Albert Tinkler is one of the men named on the Bottesford ‘church list’ of WW1 Servicemen.
Albert Tinkler was the youngest child of Samuel and Priscilla Tinkler. His father was born in 1859 and baptised at Waltham in the Wolds, Leicestershire, on the 2nd January 1859. His mother was baptised on the 7th June 1863 at Denton, Lincolnshire. They married on the 9th October 1882 at Bottesford.
Samuel Tinkler was an iron ore worker. In 1891, the Tinklers lived on the High Street, Bottesford, with four children, Jane (8), Ethel (5), Emma (2) and Harry (1). They were also living on the High Street ten years later, in 1901, when the children at home were Emma (12), Harry (10) and Albert (1).
In 1911, they lived in one of the ‘Riverside’ cottages near Bottesford Rectory. Samuel was still and ironstone labourer, Harry was a domestic gardener and Ethel was a dressmaker. Albert was ten years old, a schoolboy.
His service records still exist, and provide a good picture of this phase of his life.
Albert Tinkler attested on the 29th June 1917 at the Recruiting Office in Leicester Market Place. He was 17 years 6 months old, working as a clerk at that date. His enlistment was finally confirmed on the 26th January 1918 when he had turned 18. He was Private 24879(7) (the final digit of his service number was over-written on the attestation form), posted to the 52nd Battalion, Leicestershire Regiment, on the 11th April 1918.
The 52nd Battalion was a training unit based at Witham in Essex, it was part of 218th Brigade in 73rd Division. In January 1918 it went to 207th Brigade of 69th Division at Clipstone Camp but by April 1918 had moved to Thoresby. In September 1918 it moved to 208th Brigade in the same Division and location (information from the Long Long Trail website).
He remained in England through 1918, but was posted to Germany in 1919 to work at a military hospital. His records give very little information about his war service, only his misdemeanours!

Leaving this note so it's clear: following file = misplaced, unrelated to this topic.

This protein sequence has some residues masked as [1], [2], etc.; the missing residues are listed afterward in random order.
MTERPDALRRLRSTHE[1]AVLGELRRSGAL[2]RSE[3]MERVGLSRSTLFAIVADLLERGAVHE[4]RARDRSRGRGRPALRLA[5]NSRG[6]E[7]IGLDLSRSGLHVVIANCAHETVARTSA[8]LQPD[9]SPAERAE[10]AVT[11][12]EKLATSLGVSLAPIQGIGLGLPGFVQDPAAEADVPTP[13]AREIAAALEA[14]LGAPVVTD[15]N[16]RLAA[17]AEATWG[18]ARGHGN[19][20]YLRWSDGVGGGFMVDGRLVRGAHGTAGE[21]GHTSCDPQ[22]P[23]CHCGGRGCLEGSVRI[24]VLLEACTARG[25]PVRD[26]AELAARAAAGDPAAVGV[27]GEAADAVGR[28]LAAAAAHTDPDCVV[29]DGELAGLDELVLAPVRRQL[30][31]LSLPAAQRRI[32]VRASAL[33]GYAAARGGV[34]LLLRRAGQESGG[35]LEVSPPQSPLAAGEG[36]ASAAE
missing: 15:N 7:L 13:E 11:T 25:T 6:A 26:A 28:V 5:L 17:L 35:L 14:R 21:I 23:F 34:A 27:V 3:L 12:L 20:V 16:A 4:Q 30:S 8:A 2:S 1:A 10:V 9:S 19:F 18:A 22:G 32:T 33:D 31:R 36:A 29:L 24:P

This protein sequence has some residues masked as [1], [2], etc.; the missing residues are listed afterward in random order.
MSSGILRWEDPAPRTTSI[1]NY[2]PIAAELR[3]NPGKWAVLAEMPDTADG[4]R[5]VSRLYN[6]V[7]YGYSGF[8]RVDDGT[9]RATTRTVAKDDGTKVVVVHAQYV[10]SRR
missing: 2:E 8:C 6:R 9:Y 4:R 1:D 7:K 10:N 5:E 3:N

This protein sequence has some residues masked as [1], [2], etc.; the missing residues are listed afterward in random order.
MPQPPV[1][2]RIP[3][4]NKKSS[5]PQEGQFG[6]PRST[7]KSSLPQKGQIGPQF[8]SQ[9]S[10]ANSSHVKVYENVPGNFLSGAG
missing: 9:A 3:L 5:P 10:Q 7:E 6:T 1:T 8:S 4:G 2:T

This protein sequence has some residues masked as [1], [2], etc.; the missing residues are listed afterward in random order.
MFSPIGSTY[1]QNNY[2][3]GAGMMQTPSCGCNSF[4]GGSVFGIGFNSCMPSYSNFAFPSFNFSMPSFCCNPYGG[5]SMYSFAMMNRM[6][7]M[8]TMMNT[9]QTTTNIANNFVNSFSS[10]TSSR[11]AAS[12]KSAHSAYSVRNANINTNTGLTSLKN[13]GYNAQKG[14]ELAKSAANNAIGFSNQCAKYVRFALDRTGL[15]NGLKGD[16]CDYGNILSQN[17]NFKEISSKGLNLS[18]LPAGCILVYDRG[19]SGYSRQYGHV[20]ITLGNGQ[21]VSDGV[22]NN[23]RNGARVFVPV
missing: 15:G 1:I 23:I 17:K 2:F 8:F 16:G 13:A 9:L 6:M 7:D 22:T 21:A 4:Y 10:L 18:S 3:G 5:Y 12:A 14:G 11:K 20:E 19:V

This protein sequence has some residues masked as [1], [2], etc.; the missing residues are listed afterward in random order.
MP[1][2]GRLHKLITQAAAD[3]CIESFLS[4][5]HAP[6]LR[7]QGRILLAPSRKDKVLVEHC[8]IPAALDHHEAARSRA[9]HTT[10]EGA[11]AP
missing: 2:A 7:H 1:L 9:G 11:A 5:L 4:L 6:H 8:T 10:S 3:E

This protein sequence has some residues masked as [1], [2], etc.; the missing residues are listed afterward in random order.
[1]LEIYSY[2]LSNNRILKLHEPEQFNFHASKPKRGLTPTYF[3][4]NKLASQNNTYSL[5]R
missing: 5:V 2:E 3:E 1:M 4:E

Albert was admitted to hospital suffering from German Measles in February 1918. He was admitted again, with influenza, in July 1918. However, this does not appear to have interfered with absences from camp at Thoresby. From the 20th July 1918 to the 21st July, 1918, he was absent from Tattoo returning at 9.30pm; on the 6th August he was missing from Battery Parade (3 Days CC) and on the 22nd September he was absent from Tattoo and seen by the Military Police and deprived of 2 days pay. Then on the 17th February, 1919, at Brocton Camp he was absent off his final leave and from Tattoo until ten p.m. on the 19th February, a total of 2 days.
On the 22nd February, 1919, he was permanently compulsorily transferred to Leics. Regt. Authority. This was followed by posting to the BEF, arriving at Dunkirk on the 23rd March, and on to the 42nd Stationary Hospital at Euskirchen, Germany, on the 18th May. On the 10th July he was transferred to the RAMC, as 168900 Private, retaining his former rate of pay if “it was more advantageous”.
From the 17th September to the 19th September he was once more absent without leave, this time for 2 days, and was deprived of 5 days pay for absence and breaking out of barracks.
Then on the 2nd October, 1919, he was ordered to No 1 “Concentration Camp” for Demobilisation, had a medical examination at Euskirchen on the 24th October, and demobilised on the 25th November.
After the end of the war
Albert Tinkler married Winifred May Smalley, aged 21, in 1921 in the Grantham area.
In 1939, Albert Tinkler, a domestic gardener, lived at Cottesmore Cliff Way, Bingham, Notts, with Winifred and widow Emma Smalley (Winifred’s mother).
Albert’s mother, Priscilla Tinkler, was buried on the 24th February, 1937, at Bottesford, and his father, Samuel, on the 5th February, 1947, also at Bottesford.
Albert died in 1967 at Nottingham, aged 67. Winifred died in 1989 in Nottingham, aged 89.